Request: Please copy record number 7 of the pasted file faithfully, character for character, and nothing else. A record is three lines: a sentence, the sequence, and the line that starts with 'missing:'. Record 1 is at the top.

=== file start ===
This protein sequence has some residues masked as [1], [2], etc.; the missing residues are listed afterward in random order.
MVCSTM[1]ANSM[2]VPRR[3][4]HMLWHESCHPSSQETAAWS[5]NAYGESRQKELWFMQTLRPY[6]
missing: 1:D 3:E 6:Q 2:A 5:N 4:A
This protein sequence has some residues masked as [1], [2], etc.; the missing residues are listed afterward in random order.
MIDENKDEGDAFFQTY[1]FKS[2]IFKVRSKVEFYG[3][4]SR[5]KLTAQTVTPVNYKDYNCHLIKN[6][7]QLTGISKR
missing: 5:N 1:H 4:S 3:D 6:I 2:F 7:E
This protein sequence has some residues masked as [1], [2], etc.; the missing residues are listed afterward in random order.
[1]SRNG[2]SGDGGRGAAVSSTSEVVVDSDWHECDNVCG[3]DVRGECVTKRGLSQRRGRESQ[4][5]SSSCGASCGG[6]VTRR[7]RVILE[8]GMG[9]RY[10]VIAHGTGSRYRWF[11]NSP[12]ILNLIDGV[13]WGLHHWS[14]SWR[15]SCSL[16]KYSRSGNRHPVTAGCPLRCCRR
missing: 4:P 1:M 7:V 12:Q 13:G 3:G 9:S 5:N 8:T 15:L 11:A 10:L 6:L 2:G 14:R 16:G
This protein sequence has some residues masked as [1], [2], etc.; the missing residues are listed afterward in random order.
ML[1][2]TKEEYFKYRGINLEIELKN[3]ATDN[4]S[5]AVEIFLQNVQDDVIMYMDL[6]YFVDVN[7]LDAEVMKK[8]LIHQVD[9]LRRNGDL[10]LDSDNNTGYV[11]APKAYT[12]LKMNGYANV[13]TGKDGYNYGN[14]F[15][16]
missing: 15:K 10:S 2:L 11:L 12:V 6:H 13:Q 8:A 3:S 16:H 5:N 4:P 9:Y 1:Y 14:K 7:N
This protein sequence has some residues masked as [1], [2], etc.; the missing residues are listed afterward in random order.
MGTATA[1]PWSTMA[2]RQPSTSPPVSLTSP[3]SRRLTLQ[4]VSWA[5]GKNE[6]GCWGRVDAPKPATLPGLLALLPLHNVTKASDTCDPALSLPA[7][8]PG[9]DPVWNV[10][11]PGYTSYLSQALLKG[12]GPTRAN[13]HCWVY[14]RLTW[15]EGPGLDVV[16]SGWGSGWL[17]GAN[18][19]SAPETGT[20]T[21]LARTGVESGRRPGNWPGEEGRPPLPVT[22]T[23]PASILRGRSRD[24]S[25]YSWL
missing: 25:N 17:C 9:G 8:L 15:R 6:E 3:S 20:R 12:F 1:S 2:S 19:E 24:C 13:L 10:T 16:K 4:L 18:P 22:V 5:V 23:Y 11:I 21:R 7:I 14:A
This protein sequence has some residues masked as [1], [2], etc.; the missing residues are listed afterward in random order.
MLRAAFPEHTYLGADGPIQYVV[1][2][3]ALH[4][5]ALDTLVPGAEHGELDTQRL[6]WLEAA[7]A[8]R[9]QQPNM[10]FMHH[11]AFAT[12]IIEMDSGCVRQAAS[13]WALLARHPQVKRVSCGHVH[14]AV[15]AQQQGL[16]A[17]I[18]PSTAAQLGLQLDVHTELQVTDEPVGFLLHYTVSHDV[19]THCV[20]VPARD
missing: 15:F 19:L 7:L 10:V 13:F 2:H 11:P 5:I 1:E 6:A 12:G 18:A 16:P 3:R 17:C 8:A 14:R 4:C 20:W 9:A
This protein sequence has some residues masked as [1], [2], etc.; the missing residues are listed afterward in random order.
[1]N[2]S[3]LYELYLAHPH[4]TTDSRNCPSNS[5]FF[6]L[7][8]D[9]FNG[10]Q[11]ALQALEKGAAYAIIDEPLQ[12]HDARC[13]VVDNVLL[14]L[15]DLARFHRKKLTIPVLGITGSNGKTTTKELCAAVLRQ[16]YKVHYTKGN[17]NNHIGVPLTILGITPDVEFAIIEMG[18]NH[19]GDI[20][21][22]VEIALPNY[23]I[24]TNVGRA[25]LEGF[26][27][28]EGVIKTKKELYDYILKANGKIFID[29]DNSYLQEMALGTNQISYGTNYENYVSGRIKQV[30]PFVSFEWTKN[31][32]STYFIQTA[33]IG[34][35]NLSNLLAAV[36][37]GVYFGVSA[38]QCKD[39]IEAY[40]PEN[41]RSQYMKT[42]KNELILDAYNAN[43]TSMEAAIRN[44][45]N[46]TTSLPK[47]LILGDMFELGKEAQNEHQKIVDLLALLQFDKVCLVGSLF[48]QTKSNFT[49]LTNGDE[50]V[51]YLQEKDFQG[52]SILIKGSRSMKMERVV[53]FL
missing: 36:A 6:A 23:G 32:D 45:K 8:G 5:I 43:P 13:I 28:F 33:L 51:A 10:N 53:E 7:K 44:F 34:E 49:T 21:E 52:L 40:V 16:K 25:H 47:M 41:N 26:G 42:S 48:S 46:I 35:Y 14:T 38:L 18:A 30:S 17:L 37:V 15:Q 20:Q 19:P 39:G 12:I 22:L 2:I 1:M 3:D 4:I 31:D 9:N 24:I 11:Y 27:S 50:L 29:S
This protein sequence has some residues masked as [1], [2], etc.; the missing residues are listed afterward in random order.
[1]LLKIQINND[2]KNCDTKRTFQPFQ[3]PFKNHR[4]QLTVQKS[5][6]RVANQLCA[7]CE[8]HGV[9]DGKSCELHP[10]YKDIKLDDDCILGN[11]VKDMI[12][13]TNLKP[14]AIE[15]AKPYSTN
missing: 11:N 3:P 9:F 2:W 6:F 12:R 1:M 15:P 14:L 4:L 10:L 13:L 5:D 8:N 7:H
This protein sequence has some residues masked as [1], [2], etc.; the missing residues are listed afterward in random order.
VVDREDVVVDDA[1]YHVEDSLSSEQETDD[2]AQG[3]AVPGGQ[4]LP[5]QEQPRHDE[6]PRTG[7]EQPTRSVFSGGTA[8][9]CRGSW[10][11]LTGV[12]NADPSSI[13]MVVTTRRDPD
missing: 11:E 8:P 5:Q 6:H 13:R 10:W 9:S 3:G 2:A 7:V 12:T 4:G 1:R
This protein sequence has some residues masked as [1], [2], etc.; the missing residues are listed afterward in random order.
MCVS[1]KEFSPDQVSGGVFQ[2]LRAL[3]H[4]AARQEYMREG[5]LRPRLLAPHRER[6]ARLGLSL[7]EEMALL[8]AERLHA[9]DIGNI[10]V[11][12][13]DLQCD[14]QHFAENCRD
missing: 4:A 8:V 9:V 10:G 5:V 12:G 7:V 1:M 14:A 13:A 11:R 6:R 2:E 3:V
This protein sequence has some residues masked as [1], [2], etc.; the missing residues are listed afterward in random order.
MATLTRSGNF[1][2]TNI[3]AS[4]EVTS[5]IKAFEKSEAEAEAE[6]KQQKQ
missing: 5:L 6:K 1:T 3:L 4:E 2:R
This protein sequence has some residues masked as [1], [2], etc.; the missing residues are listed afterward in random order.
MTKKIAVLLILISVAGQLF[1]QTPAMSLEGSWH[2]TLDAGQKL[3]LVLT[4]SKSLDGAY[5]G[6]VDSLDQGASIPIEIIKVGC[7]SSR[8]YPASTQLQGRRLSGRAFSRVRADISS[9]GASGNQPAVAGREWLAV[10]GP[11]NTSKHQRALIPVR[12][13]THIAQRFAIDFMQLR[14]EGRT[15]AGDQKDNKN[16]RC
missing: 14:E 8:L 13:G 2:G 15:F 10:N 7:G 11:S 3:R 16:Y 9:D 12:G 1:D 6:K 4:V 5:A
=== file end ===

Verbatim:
This protein sequence has some residues masked as [1], [2], etc.; the missing residues are listed afterward in random order.
[1]N[2]S[3]LYELYLAHPH[4]TTDSRNCPSNS[5]FF[6]L[7][8]D[9]FNG[10]Q[11]ALQALEKGAAYAIIDEPLQ[12]HDARC[13]VVDNVLL[14]L[15]DLARFHRKKLTIPVLGITGSNGKTTTKELCAAVLRQ[16]YKVHYTKGN[17]NNHIGVPLTILGITPDVEFAIIEMG[18]NH[19]GDI[20][21][22]VEIALPNY[23]I[24]TNVGRA[25]LEGF[26][27][28]EGVIKTKKELYDYILKANGKIFID[29]DNSYLQEMALGTNQISYGTNYENYVSGRIKQV[30]PFVSFEWTKN[31][32]STYFIQTA[33]IG[34][35]NLSNLLAAV[36][37]GVYFGVSA[38]QCKD[39]IEAY[40]PEN[41]RSQYMKT[42]KNELILDAYNAN[43]TSMEAAIRN[44][45]N[46]TTSLPK[47]LILGDMFELGKEAQNEHQKIVDLLALLQFDKVCLVGSLF[48]QTKSNFT[49]LTNGDE[50]V[51]YLQEKDFQG[52]SILIKGSRSMKMERVV[53]FL
missing: 36:A 6:A 23:G 32:D 45:K 8:G 5:I 43:P 13:I 28:F 33:L 51:A 10:N 53:E 7:K 44:F 34:E 49:T 21:E 52:L 40:V 16:K 25:H 47:M 41:N 26:G 42:S 48:S 46:I 35:Y 14:T 38:L 18:A 30:S 17:L 37:V 15:Q 20:Q 19:P 39:G 12:I 22:L 2:I 1:M 3:D 4:I 31:D 9:N 24:I 11:Y 27:S 50:L 29:S